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Our 4.5 month old pup’s obedience training is coming along pretty well and has become bored with the tricks we want him to do. Though he is still very young, we’re starting to wonder what kind of more challenging program is right for him, for more advanced training. My SO is partial to hunting, and I wonder if V’s make good service/therapy dogs? SO kind of thinks he should do what he’s bred to do, while I think it will be wonderful if we can volunteer somewhere with him.

He’s intelligent, eager to place, excitable but doesn’t have a mean bone in his body. He’s never growled at us or shown any aggressions- we can freely take his food or toys. He’s also very submissive around other dogs. Yes, he’s rambunctious but takes reprimands a little too hard sometimes. If a dog shows a little aggression he’ll submit. Although I’m a little concerned he’s not calm enough to work as a therapy dog.

Hunting wise, he has a pretty good instinctive “point”, though his nose doesn’t seem to be the best. When we play the seeking game with him it can take him a while if there are other distracting odors around or he’s not within a few feet of the target. He does pretty well when we play with a flirt pole though.
 

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You can do many-many things with a vizsla, they were bread to be all round hunting dogs - those skills can be used in several situations, from hunting to agility, service dog etc. 4.5 months is a bit early to decide on many of the attributes, but if your pup likes to hunt, i would try possibilities for him to elaborate on that. Their nose constantly evolves as their brain learns to distinct scents.
The retrieving and pleasing instinct is being used in my household for several purposes, like helping with laundry, and alerting for dangers, like food overcooking. Or Bende telling is his little brother Miksa is countersurfing:)
The possibilities are endless, just make sure you praise your pup a lot if they offer something you like naturally, even if it is not exactly anything u asked them for. I cut back on obedience training a lot, as i find that being way too rule based and curbing natural curiosity. Just my experience / opinion.
I have a lot of toys for my dogs, rotate them and have usually approximately 20 out. We name all of the toys and do a lot of seeking / retrieving games for specific named toys. it is a lot on their brain, so usually it is 2 rounds per young dog. also i practice commands with toys instead of just food, and my boys love that, just as much as they love food reward.
Also good to practice some of the life saving skills in different environmental settings, the pup will most probably not stay in place in a new park with lots of unknown scents the same way as they were in the living room at home.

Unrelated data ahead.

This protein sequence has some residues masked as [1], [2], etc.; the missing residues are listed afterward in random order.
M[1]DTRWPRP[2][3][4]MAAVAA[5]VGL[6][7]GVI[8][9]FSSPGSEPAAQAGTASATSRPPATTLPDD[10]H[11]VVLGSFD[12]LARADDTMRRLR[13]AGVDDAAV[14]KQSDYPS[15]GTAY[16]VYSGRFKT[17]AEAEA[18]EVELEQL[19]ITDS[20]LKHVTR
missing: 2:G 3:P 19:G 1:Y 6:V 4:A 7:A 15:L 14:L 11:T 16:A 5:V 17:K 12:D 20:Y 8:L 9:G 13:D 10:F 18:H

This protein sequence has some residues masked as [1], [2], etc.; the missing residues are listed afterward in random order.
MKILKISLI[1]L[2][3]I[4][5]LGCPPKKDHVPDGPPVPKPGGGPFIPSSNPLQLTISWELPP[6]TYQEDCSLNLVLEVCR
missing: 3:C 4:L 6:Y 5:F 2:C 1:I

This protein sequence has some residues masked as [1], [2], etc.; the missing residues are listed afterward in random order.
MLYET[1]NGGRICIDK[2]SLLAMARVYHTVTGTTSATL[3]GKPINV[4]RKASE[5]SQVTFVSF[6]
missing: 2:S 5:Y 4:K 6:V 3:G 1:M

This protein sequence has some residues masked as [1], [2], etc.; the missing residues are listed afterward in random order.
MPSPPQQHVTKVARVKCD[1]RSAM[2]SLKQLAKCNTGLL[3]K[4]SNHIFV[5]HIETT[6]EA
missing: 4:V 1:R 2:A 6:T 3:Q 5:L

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At 4-1/2 months old, unless you have a lot of experience with training V's to hunt, it's a little early to pass judgement on his nose just yet.
Everything at that age is interesting to a Vizlsa. Birds, squirrels, chipmunks, mice, voles, deer, fox, racoons, and lastly, but usually first, RABBITS!!! Basically anything and everything that leaves a foot scent on the ground.
His nose is developed with experience. Hours upon hours of experience running scents to ground, or a dead end. The trainer in the equations, learns to recognize when the dog, or puppy, is on a "productive scent". A productive scent is the scent of an animal that the trainer wants the dog to search out. Usually it's upland birds, but Vizslas make great "fur dogs" also given the correct training. That little dopey puppy, will grow into a dog that can take down a running deer by itself.
The trainer will condition the dog to "work" productive scent, and "leave" non productive scent. I don't use my V's for rabbits or deer, so they are avoidance trained away from those scents.
Can a V make a nice service dog? Sure they can, why not? but as with all breeds, it's up to individual temperament. Not every Golden Retriever, or Lab makes a service dog, but many do.
I am with your SO. I fully stand behind training a Vizlsa to hunt, as a program.
Training a Vizsla to hunt is a wonderful way to train the dog. The principle reason is because all of the "leg work" has already been done before. There is no shortage of books, magazines, internet sites, YouTube videos, etc, detailing the process
At 4-1/2 months old he should be yielding to older dogs. That's how puppies survive. In a year's time that may not be the case, but having a non aggressive dog in the field is truly not a bad thing, and generally a blessing in disguise.
 

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Not necessarily a job, but I have taught mine to file their own front nails.
I used a large cutting board, and covered it in heavy grit sandpaper. They scratch the board for a piece of cheese, and it files the nails.
 
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